Lawmakers Stick Locals with Costs of Voting

The new state budget is here, and once again it leaves the state’s election system holding an increasingly empty bag.

For years counties have relied on the state to help fund state laws that change the voting process and in turn, make extra work and cost extra money for counties.

The last time election mandates were funded was 2009, when they accounted for about $30 million paid to all 58 counties. The largest in terms of dollars and impact is the permanent absentee voter program, which allows Californians to sign up to vote by mail in every election rather than reapplying each time. (more…)

Money, Not Principles, Sparks Public Records Brawl

The very public brawl over potential changes to the state’s Public Records Act has been billed as a battle over principles.

It’s not. It’s all about the money.

When the media, First Amendment activists, local government officials and, sadly, most legislators realized that the budget bill the Legislature passed last week made it optional for cities, counties and other government agencies to release public records, all hell broke loose.

Newspapers, environmentalists, small government conservatives and political types of every persuasion screamed that Gov. Jerry Brown and the Legislature were trying to water down the Public Records Act and vowed it would never happen. (more…)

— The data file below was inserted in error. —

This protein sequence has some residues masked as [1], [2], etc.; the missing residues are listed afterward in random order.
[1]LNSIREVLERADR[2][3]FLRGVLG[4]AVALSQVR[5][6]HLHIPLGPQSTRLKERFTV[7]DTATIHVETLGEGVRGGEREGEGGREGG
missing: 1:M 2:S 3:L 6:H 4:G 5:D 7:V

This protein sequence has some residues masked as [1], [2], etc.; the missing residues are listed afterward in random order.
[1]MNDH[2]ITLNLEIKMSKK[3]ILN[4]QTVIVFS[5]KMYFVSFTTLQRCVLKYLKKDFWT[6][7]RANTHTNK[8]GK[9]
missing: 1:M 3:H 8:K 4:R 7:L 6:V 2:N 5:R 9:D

Sacramento’s War on Public Participation

You can’t be too cynical when it comes to public officials and their desire to keep public records secret. And thinking cynically, it made perfect sense for Gov. Jerry Brown and state Senate Democrats to try to tame the controversy about their attempted gutting of the state’s public records law by offering up a proposed constitutional amendment to protect public records.

It didn’t work, fortunately, given the media uproar over the gutting; the governor and the senate surrendered and supported an assembly bill to undo the damage of a budget trailer bill. But the “take it to the people” strategy is standard in California. The state’s political players—from the left, center and right — have a taste for pushing things out of the wide-open court of public opinion, where everyone with an Internet connection can have a voice, into the realm of ballot measure politics, where only people and organizations with millions of dollars (or the ability to raise millions) count. (more…)

Who SB 71 Really Hurts…

I know Sacramento is located geographically in California, but there are days when it acts so contrary to what is happening around it, that it makes one wonder whether the Capitol is somehow situated in a parallel universe. Let me get this straight: at a time when the public has learned via public records requests of IRS overreach, pervasive snooping by the NSA into our phone records, and Justice Department delving into the computers of journalists, this is the moment when Governor Brown and Senate Democrats choose to tamper with the Records Act, making it easier for local governments to deny access to public documents?

Did I mention this is year is also the 60th anniversary of the Brown Act? Well, I guess we go from celebrating “open meetings” to allowing more “closed documents”… (more…)